constitutionally-protected land and governance rights are recognized and affirmed in the context of negotiations and litigation with the government and industry, and in the development of First Nations’ own laws and governance structures. Amy also provides strategic legal advice to First Nations on ensuring the recognition of their rights in the context of the economic development of their traditional territories. Amy began her career at a large national law firm based in Toronto, where she practised corporate law and commercial litigation for almost five years. She then spent a decade with the federal Department of Justice, where she practiced constitutional and Aboriginal law with a ficus on the litigation or negotiation of Aboriginal Treaty and Rights issues of national scope or potential impact. In her last two years in government, she worked in the area of international cooperation in criminal law, with a particular focus on cross-border prosecutions of child exploitation and national security (terrorism) offences. Amy then left government and re-joined the private sector in 2019, acting for First Nations in a boutique Ottawa-based firm focused on First Nations’ legal issues, before venturing out to start her own firm in 2022. Amy is a Deputy Judge of the Ontario Small Claims Court (Toronto Region) and in that capacity presides over a wide range of civil litigation proceedings.  Amy’s practice includes mediation and the facilitation of dialogue and settlement of disputed, both in her role as Deputy Judge and in her constitutional law practice, where she brings to the table a strong grasp of the perspectives of First Nations, governments, and industry on Aboriginal Treaty rights and their respective rights and jurisdiction to use and protect lands. Amy holds a Juris Doctor from the University of Toronto and a Bachelor of Commerce (Economics) from McGill University. She holds a Certificate in Mediating Disputes from Harvard University, and Certificates in Becoming a Third Party Neutral and Facilitation Skills for Groups in Conflict from the Canadian Institute for Conflict Resolution. Amy is the Chair of the Board of HelpAge Canada (an organization dedicated to supporting vulnerable older people in Canada and around the world). She is also a Safety and Well-being Officer (Disaster and Humanitarian Relief) for the Canadian Red Cross.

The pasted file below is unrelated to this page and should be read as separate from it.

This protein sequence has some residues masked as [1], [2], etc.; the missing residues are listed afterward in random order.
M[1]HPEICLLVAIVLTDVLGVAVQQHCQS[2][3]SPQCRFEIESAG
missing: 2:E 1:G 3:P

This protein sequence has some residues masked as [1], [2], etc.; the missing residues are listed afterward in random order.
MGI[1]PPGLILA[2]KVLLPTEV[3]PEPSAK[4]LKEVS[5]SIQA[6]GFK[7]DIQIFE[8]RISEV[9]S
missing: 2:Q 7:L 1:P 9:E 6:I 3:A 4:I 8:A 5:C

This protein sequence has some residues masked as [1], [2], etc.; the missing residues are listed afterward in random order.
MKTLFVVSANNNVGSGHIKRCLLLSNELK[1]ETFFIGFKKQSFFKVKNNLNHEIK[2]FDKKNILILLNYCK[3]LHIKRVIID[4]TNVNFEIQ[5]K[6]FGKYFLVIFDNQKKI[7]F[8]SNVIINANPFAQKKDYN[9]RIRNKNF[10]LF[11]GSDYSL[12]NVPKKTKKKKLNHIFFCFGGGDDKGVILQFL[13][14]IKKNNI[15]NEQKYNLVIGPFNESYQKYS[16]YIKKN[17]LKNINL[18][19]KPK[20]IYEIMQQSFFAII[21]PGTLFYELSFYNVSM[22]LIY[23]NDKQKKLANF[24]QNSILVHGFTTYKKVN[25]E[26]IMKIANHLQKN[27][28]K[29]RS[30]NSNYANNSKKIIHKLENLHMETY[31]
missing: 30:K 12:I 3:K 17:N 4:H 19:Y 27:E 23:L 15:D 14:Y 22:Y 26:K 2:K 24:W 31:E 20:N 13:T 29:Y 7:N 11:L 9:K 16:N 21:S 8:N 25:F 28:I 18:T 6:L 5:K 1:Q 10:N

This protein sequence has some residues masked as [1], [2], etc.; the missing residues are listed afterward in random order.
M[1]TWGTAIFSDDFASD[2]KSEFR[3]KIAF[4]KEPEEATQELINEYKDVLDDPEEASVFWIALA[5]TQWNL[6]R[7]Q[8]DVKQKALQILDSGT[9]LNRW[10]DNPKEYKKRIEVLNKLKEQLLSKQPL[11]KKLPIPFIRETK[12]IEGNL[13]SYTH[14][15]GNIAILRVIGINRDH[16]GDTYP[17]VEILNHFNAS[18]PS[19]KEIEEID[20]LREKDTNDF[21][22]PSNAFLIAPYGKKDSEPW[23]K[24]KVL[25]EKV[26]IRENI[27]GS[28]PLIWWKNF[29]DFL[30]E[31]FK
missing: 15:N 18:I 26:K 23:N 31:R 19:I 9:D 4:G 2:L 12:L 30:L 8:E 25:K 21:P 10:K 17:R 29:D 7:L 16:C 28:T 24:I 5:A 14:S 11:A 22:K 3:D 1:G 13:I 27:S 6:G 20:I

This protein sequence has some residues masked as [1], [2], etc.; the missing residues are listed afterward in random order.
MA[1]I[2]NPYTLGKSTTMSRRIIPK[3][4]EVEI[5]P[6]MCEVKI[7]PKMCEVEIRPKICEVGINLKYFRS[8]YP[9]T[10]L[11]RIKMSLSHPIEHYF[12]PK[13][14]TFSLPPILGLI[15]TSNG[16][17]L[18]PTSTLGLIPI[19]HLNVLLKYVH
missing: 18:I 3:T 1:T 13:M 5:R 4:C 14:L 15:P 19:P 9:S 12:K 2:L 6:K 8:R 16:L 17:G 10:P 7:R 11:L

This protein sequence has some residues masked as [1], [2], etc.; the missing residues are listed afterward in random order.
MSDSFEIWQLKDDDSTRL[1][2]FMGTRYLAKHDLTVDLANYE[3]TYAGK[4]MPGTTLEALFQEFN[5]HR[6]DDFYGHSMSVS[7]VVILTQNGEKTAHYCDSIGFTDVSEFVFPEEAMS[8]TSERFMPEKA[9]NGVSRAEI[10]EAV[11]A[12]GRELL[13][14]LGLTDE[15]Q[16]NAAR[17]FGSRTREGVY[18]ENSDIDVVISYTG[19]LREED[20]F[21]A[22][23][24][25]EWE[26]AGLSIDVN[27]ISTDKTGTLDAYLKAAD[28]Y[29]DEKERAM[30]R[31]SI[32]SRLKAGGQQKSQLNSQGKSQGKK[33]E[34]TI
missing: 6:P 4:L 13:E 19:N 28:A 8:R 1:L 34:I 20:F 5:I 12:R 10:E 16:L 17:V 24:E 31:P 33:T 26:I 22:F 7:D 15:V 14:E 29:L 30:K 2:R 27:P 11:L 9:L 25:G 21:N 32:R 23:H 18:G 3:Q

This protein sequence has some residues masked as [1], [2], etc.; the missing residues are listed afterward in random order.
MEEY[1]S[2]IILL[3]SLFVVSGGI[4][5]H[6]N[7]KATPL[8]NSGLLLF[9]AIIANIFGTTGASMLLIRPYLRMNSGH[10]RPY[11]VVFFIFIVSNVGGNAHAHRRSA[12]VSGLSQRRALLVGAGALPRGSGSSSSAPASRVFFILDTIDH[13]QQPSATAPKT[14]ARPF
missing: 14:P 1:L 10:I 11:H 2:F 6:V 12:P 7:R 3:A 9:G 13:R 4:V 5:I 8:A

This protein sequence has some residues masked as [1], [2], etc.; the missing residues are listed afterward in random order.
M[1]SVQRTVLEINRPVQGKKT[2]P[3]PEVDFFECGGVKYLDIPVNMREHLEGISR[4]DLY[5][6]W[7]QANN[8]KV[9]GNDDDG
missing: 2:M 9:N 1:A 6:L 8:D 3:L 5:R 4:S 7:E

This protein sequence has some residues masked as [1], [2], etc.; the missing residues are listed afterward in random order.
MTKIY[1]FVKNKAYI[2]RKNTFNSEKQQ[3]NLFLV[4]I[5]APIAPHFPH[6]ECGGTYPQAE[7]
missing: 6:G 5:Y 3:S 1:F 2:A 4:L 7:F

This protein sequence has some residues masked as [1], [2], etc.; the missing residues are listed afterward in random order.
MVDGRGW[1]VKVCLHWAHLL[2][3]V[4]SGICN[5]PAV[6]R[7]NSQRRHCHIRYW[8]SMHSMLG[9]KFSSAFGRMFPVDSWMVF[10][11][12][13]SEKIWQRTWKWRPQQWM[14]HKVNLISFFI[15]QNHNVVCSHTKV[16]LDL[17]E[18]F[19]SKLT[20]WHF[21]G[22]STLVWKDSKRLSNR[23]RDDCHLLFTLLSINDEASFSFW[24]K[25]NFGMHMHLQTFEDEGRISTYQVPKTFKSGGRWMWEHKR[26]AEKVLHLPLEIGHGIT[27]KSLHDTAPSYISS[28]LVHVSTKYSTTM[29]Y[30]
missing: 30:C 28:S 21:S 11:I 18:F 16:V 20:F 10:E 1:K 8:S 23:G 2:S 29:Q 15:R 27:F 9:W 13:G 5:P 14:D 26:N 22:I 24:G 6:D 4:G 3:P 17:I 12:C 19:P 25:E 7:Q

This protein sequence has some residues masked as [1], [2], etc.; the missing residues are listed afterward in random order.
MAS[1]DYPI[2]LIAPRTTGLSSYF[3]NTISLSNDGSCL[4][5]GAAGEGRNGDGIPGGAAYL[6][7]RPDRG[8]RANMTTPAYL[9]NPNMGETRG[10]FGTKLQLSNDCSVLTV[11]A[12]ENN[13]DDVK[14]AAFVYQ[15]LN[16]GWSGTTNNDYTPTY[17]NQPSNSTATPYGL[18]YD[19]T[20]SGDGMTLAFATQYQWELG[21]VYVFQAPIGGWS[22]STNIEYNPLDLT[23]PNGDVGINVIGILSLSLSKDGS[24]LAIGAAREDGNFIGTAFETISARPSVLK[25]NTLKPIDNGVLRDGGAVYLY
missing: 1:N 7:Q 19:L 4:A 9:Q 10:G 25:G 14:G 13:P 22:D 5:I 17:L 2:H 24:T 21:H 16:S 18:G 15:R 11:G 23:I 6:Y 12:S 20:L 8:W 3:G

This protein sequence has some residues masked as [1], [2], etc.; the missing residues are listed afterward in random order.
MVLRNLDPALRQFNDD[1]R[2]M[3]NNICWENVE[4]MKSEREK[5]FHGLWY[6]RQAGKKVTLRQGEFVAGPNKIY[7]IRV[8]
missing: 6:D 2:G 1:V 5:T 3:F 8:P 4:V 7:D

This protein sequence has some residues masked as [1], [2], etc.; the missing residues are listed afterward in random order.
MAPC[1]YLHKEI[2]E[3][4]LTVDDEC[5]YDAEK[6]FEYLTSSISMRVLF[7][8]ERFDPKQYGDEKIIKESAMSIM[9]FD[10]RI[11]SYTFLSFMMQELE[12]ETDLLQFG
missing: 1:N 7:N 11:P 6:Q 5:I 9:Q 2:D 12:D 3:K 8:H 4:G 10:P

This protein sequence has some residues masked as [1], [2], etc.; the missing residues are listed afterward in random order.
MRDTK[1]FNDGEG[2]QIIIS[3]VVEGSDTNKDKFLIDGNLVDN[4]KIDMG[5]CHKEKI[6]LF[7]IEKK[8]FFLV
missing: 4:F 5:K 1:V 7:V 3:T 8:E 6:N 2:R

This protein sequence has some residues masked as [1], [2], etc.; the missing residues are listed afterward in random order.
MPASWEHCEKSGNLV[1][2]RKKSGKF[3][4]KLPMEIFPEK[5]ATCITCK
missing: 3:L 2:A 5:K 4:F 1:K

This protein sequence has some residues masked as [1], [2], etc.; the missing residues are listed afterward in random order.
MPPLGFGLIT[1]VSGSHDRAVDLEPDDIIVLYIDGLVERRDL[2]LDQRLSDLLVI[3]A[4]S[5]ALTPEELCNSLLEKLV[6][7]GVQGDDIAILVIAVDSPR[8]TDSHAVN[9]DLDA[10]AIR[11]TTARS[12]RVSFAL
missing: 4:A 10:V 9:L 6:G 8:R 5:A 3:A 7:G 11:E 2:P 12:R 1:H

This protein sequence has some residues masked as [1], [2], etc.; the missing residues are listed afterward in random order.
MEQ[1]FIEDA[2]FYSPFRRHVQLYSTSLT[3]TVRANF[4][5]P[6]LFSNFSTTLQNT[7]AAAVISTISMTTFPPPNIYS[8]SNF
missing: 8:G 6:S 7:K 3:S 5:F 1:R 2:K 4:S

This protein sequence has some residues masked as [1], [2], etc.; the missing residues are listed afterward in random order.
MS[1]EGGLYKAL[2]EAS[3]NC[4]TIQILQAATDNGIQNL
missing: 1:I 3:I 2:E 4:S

Episode 16 | Episode 17

Dr. Justina Ray has been President and Senior Scientist of Wildlife Conservation Society Canada since its incorporation in 2004. In

addition to overseeing the operations of WCS Canada, Justina is involved in research and policy activities associated with land use planning and large mammal conservation in northern landscapes. Having worked for years in African and Asian tropical forests, North America has been her predominant geographic focus over the past two decades. Justina has been appointed to numerous government advisory panels related to policy development for species at risk and land use planning in Ontario and Canada. She was the co-chair of the Terrestrial Mammals Subcommittee of the Committee on the Status of Endangered Wildlife in Canada (COSEWIC) from 2009-2017 and is currently a member of the IUCN Taskforce on Biodiversity and Protected Areas. She has been editor or author of 3 books and numerous peer-reviewed articles, and is Adjunct Professor at the University of Toronto (Faculty of Forestry) and Trent University (Biology Department) and Research Associate at the Centre for Biodiversity and Conservation Biology at the Royal Ontario Museum.

Episode 18

Anna Baggio is Conservation Director for Wildlands League. She has been with Wildlands for 20 years working with Indigenous leaders,

governments, citizens, industry and communities to protect wilderness and come up with solutions for nature and communities. Anna is a graduate of York University’s Master in Environmental Studies Program and she also holds a Hon. B.Sc. in Biology from McMaster University.